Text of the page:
So the Puppies claim, in some respects to speak for me, but one of their slate novels is described as 'Akin to Old Man's War!' - now, for me that isn't much of an accolade - I mean I read it, it was alright, it wasn't anything new or special, probably didn't deserve the nomination, but we'll come onto that later.  But it's not a bit of praise on Amazon that is going to make me click 'Buy Now'.

They Did It First!!!!
There is a charge that the 'other side' whomever that is, did the slate thing first.  Well, sorta, and you might have a point.  I certainly know quite a few of the people they would claim to detest who have serious problems with John Scalzi and Charlie Stross for their self promotion activities.  But, hey, I run a small business, if you have a marketing channel you bloody well use it.

The thing is, there is a world of difference between 'hey, I wrote this vote for me! And here is a list of other things you might like' and 'Here is a list of works in each category that you should nominate.' - if you can’t process that difference then stop reading, you're a fucking idiot and I don't have to be nice to you.

The Elephant, or should I say, Puppy in the room.  John Scalzi.  Obviously one of the ring leaders in this cluster fuck is Theodore Beale, sorry I won't grant him his ridiculous nom.  He and many others have a real hard on hate for John Scalzi, which is kinda weird.  Because, frankly, John Scalzi writes EXACTLY the kind of stuff they claim gets overlooked.  And I wonder if we're actually seeing something else more along the lines of 'one of our own turned'…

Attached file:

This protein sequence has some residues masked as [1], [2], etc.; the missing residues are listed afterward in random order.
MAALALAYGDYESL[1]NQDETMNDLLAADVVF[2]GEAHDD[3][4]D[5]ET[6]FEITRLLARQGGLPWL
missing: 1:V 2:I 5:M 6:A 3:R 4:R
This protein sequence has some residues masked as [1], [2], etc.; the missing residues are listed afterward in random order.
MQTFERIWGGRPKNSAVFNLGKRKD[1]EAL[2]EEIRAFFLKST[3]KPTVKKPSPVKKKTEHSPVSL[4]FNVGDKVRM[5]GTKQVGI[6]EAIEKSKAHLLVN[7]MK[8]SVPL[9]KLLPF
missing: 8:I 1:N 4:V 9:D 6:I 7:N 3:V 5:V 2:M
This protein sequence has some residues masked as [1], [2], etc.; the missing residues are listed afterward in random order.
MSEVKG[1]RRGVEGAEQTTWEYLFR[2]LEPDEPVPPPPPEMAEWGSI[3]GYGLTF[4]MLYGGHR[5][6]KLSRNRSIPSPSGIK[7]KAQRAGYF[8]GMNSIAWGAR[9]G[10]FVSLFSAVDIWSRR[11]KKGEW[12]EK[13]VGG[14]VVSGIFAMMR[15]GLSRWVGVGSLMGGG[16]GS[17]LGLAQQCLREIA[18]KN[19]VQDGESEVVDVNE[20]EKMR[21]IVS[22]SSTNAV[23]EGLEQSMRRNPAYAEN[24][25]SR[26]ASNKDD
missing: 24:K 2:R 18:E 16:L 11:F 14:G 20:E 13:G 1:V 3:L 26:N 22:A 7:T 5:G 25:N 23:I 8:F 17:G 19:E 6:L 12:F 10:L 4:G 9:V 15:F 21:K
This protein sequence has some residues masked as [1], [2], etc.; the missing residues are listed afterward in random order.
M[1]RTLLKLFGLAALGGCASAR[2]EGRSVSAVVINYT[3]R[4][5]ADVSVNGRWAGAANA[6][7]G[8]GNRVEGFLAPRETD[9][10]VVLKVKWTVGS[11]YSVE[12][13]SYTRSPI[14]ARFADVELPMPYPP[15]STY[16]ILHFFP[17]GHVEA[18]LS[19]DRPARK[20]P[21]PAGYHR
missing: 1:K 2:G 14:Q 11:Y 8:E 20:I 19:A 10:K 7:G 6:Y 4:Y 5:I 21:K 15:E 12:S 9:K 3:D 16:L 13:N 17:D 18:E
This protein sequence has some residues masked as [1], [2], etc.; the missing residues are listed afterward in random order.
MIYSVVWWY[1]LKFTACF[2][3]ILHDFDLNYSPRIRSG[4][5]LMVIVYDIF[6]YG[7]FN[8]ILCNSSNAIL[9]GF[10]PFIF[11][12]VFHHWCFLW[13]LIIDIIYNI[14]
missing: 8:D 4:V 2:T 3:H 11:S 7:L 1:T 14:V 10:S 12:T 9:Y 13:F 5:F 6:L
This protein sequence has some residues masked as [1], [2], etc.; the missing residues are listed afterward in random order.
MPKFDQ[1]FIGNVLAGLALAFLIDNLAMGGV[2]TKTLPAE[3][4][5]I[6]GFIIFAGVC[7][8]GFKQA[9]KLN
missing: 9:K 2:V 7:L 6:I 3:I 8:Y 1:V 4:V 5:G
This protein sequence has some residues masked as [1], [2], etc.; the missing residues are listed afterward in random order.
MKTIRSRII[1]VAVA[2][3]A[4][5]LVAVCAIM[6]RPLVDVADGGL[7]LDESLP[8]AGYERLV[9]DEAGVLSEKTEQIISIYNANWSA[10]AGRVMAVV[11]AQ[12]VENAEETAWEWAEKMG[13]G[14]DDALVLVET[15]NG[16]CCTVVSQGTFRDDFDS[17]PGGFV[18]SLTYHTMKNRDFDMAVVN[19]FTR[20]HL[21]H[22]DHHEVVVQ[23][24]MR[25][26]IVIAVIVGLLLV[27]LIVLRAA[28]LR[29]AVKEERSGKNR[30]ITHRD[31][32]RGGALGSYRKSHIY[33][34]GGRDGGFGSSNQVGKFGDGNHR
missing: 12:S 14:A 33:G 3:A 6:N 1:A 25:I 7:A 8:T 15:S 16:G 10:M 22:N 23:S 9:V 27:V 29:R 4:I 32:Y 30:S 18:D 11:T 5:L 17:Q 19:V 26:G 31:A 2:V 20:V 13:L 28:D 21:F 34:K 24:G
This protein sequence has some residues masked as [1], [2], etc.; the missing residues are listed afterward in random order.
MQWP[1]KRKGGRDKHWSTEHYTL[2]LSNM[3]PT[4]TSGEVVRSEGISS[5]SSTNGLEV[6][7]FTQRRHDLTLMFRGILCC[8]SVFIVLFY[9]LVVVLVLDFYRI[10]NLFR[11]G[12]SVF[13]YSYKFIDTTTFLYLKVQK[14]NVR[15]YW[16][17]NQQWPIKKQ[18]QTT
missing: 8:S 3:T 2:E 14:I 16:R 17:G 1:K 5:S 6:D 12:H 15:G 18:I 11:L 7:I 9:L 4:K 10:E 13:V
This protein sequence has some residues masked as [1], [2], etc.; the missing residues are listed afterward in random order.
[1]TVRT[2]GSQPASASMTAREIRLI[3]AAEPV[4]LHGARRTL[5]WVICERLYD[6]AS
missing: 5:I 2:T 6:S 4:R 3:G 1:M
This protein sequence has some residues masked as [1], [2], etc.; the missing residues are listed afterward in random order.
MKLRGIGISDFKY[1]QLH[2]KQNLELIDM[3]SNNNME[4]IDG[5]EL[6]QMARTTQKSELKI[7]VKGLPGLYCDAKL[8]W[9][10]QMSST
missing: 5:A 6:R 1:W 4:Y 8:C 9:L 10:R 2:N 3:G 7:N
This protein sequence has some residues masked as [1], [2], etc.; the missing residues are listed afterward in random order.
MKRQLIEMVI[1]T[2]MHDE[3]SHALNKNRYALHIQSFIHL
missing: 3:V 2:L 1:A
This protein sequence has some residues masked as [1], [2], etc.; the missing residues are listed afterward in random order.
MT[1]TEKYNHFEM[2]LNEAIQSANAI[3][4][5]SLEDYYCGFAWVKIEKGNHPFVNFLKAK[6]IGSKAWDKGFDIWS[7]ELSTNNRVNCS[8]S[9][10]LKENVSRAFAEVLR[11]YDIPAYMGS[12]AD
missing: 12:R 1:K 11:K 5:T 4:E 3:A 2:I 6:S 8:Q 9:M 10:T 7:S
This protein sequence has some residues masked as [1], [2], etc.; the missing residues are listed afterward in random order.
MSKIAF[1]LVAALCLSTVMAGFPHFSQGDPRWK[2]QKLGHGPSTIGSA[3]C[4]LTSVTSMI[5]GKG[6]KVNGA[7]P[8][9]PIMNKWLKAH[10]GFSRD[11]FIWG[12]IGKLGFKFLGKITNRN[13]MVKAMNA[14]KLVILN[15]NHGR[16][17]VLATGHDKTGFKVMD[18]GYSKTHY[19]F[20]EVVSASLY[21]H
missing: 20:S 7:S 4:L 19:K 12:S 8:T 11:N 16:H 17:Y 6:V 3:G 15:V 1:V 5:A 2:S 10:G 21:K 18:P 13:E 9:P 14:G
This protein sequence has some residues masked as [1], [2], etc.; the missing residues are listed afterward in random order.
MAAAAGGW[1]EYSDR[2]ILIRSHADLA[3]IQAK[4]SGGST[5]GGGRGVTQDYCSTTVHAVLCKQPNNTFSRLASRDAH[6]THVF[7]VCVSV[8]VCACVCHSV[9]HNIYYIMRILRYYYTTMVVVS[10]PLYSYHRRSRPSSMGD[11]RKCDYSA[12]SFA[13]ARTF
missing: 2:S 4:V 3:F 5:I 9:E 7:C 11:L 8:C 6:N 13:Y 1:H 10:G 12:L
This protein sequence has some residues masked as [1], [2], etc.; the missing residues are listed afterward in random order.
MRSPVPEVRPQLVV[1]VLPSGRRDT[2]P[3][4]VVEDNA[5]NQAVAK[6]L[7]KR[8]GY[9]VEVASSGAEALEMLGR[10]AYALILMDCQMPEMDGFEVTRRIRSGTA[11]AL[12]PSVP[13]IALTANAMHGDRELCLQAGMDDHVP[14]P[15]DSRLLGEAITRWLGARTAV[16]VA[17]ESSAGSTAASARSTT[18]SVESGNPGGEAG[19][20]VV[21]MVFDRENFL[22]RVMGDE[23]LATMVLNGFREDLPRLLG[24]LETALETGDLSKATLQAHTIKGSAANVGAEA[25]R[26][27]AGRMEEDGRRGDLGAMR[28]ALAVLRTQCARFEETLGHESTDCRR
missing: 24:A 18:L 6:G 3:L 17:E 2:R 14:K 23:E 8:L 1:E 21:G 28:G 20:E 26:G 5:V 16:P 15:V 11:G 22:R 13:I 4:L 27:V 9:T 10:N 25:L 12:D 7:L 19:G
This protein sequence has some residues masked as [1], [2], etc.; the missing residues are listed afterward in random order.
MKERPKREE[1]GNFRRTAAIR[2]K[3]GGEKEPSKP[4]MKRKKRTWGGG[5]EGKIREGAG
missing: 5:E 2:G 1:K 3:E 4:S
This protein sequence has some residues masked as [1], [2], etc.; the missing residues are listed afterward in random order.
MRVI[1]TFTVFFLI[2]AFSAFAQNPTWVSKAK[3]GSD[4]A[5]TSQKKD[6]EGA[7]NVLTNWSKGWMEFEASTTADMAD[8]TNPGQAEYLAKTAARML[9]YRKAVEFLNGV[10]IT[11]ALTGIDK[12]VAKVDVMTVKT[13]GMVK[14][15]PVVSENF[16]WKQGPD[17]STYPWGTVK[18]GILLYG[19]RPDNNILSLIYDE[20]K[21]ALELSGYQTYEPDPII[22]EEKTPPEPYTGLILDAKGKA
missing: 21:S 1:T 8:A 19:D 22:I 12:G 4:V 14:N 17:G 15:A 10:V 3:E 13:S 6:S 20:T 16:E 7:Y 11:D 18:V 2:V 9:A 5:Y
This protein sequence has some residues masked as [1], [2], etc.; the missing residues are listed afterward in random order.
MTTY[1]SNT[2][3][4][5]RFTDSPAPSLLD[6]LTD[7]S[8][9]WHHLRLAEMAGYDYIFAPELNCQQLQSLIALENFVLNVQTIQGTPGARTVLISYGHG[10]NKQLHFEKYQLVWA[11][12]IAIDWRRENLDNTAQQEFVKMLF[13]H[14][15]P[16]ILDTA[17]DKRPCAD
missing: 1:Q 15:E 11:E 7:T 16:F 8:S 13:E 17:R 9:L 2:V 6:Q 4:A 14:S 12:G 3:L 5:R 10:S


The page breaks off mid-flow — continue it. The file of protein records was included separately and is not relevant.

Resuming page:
Scalzi was recommended by noted extreme liberal Glenn Reynolds for Old Man's War, a fairly run of the mill MilSF novel which was no great shakes, in my opinion, filled an afternoon but not much more.  It seems to have come as a shock to some 'fellow travelers' in that space that by their standards Scalzi is a flaming liberal.  Then again, these are people who have basically accused me of being left wing too, which amuses me all the way to the depths of my capitalist little heart.

Where are the greats?!?!?